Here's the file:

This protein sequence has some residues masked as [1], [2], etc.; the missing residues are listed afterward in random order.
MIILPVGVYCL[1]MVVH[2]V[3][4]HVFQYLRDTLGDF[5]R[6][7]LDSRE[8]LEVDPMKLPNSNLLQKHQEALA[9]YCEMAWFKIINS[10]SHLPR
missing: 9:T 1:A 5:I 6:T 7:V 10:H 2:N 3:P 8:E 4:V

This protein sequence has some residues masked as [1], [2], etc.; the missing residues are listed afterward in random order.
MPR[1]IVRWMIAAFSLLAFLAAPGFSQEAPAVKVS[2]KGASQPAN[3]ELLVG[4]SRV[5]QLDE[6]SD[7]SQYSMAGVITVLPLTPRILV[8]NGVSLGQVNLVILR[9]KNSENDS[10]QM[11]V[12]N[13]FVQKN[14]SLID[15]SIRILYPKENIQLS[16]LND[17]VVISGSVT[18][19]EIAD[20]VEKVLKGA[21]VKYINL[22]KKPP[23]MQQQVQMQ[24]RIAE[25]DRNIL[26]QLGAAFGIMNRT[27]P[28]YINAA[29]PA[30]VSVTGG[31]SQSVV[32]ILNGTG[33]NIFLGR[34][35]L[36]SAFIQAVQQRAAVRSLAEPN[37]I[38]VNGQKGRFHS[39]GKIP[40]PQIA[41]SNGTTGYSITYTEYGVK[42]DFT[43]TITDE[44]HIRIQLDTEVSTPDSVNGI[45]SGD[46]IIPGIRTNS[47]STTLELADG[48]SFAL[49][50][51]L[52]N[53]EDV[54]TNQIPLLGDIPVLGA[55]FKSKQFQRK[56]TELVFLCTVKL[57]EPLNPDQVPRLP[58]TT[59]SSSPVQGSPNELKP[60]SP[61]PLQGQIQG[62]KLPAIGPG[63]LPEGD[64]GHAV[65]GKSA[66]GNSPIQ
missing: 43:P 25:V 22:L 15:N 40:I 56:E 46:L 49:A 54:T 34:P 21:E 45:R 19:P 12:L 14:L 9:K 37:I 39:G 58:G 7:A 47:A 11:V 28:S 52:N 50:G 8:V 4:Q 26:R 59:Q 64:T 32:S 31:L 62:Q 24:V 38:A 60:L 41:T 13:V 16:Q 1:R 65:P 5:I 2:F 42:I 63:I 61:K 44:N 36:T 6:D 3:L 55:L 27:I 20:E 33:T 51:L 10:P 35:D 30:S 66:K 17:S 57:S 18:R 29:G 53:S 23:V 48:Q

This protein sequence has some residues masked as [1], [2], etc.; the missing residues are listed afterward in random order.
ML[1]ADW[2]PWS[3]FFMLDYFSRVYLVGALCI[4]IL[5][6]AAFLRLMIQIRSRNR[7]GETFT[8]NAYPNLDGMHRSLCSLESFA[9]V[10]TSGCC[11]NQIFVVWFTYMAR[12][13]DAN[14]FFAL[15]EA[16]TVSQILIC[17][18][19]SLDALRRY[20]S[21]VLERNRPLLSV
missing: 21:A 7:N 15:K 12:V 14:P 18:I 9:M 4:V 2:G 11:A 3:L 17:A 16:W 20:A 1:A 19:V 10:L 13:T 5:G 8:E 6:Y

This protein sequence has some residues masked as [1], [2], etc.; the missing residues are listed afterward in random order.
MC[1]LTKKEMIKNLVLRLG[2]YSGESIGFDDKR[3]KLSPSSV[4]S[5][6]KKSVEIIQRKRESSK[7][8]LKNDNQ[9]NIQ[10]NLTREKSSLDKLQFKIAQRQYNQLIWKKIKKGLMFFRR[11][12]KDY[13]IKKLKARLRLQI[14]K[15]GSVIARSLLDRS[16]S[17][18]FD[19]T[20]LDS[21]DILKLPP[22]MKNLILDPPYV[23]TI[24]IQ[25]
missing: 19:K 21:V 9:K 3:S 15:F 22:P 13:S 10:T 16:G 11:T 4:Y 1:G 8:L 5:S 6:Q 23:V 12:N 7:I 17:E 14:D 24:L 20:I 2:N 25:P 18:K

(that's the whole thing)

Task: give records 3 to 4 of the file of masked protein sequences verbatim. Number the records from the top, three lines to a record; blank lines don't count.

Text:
This protein sequence has some residues masked as [1], [2], etc.; the missing residues are listed afterward in random order.
ML[1]ADW[2]PWS[3]FFMLDYFSRVYLVGALCI[4]IL[5][6]AAFLRLMIQIRSRNR[7]GETFT[8]NAYPNLDGMHRSLCSLESFA[9]V[10]TSGCC[11]NQIFVVWFTYMAR[12][13]DAN[14]FFAL[15]EA[16]TVSQILIC[17][18][19]SLDALRRY[20]S[21]VLERNRPLLSV
missing: 21:A 7:N 15:K 12:V 14:P 18:I 9:M 4:V 2:G 11:A 3:L 17:A 16:W 20:A 1:A 19:V 10:L 13:T 5:G 8:E 6:Y

This protein sequence has some residues masked as [1], [2], etc.; the missing residues are listed afterward in random order.
MC[1]LTKKEMIKNLVLRLG[2]YSGESIGFDDKR[3]KLSPSSV[4]S[5][6]KKSVEIIQRKRESSK[7][8]LKNDNQ[9]NIQ[10]NLTREKSSLDKLQFKIAQRQYNQLIWKKIKKGLMFFRR[11][12]KDY[13]IKKLKARLRLQI[14]K[15]GSVIARSLLDRS[16]S[17][18]FD[19]T[20]LDS[21]DILKLPP[22]MKNLILDPPYV[23]TI[24]IQ[25]
missing: 19:K 21:V 9:K 3:S 15:F 22:P 13:S 10:T 16:G 11:T 4:Y 1:G 8:L 5:S 6:Q 23:V 12:N 7:I 17:E 14:D 24:L 20:I 2:N 25:P 18:K